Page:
Koo koo ka choo okra Aunt Beru

It's that overabundance of okra again that's got me jealous of Luke Skywalker's Aunt Beru. Sure, she was married to a moisture farmer, and lived on the dusty planet of Tatooine. But, she got to live in that fab earth-sheltered desert dome home with the totally futuristic kitchen! It was Star Wars (1977). We didn't have microwave ovens or food processors back millions of years ago in a galaxy far, far away. We had electric Fry Baby Juniors and harvest gold crockpots. George Lukas could have freeze-framed the whole galactic saga right then. I was completely in awe watching Aunt Beru stuff weird vegetables into her streamlined kitchen appliance. That weird vegetable looked a lot like okra. Jawas probably live on okra, and fight over it like mutant Tasmanian devils.

Things went badly for Beru and Uncle Owen, I'm sad to report. Imperial Storm Troopers torched her sci fi home after Luke Skywalker went off to pal around with C3PO.

What can Aunt Beru's kitchen teach me about an efficient home? Closer to my own millennium, in 1923 Le Corbusier described a house thus:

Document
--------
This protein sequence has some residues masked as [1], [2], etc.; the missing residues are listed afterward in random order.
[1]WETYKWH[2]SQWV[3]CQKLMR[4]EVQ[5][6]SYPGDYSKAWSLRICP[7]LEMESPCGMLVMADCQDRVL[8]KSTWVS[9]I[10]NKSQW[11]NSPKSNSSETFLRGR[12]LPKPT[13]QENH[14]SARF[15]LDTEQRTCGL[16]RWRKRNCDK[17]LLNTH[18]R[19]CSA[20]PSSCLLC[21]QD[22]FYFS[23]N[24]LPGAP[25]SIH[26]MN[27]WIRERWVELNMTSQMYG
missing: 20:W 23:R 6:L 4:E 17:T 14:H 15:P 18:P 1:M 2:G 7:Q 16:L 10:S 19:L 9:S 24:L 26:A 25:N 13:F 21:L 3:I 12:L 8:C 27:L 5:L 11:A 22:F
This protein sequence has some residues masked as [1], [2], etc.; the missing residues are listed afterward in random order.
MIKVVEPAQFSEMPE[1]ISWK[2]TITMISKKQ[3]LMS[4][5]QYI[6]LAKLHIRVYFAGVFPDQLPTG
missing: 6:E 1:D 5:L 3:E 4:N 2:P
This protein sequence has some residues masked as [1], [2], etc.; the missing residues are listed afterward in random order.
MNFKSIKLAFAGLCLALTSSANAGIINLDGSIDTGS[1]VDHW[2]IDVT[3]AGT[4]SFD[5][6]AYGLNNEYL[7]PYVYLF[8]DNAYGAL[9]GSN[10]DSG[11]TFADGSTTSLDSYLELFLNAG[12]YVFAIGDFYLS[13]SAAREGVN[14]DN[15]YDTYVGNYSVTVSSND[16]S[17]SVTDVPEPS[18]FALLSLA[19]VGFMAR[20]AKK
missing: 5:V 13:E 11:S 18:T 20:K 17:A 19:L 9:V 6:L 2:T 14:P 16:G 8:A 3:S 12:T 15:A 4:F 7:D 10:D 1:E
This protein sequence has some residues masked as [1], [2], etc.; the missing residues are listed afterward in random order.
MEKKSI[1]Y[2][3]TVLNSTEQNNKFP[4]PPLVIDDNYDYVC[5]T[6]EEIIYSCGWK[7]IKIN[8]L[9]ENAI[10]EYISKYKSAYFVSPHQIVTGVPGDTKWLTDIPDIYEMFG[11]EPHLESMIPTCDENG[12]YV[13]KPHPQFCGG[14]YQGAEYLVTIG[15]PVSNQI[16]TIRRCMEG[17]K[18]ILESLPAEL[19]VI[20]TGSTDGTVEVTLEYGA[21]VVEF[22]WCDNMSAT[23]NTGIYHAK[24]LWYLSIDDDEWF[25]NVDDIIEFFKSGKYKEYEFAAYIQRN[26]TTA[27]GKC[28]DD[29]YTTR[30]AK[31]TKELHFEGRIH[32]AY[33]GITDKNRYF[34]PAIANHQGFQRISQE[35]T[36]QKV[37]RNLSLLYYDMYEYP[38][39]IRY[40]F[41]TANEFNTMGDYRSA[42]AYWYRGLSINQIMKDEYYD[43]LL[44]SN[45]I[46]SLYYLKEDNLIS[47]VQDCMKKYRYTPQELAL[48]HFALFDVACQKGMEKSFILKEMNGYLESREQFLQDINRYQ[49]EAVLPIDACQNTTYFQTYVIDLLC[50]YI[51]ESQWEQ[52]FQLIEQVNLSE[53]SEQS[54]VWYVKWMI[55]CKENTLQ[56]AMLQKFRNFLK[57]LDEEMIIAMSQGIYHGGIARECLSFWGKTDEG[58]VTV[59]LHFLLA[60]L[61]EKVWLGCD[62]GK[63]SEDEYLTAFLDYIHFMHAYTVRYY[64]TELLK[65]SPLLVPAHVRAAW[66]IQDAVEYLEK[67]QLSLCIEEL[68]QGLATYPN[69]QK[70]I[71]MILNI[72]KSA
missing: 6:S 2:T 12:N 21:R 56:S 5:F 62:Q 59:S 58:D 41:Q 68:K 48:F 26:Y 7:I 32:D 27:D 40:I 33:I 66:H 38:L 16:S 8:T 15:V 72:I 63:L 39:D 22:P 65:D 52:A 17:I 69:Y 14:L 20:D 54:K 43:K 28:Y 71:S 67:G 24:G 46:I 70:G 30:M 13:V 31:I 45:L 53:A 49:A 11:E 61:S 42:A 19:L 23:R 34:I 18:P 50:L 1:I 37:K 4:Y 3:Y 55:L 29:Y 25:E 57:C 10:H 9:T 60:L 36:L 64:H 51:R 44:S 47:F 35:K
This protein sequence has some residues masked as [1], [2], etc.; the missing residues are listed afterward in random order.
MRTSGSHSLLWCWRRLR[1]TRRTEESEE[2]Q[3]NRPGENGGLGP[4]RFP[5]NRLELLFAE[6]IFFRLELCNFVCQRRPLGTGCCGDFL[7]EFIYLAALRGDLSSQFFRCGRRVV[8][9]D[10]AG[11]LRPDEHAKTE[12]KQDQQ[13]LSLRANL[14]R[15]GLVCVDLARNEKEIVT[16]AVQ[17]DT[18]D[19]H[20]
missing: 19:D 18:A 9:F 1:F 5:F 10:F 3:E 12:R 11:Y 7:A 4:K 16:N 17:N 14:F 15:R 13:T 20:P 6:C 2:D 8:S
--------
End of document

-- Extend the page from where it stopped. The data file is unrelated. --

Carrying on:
A house is a machine for living in. Baths, sun, hot-water, cold-water, warmth at will, conservation of food, hygiene, beauty in a sense of good proportion. An armchair is a machine for sitting in and so on.

Did Aunt Beru empty the dregs from her cutting-edge okra processor into a worm bin? How did Tatooinians deal with waste? It seems to me that efficient home would provide for reduction and recycling of waste. If it can be compacted and reused at home, why transport it to the landfill? Can the house also be a machine for reducing waste?

© 2008 Nancy L. Ruder

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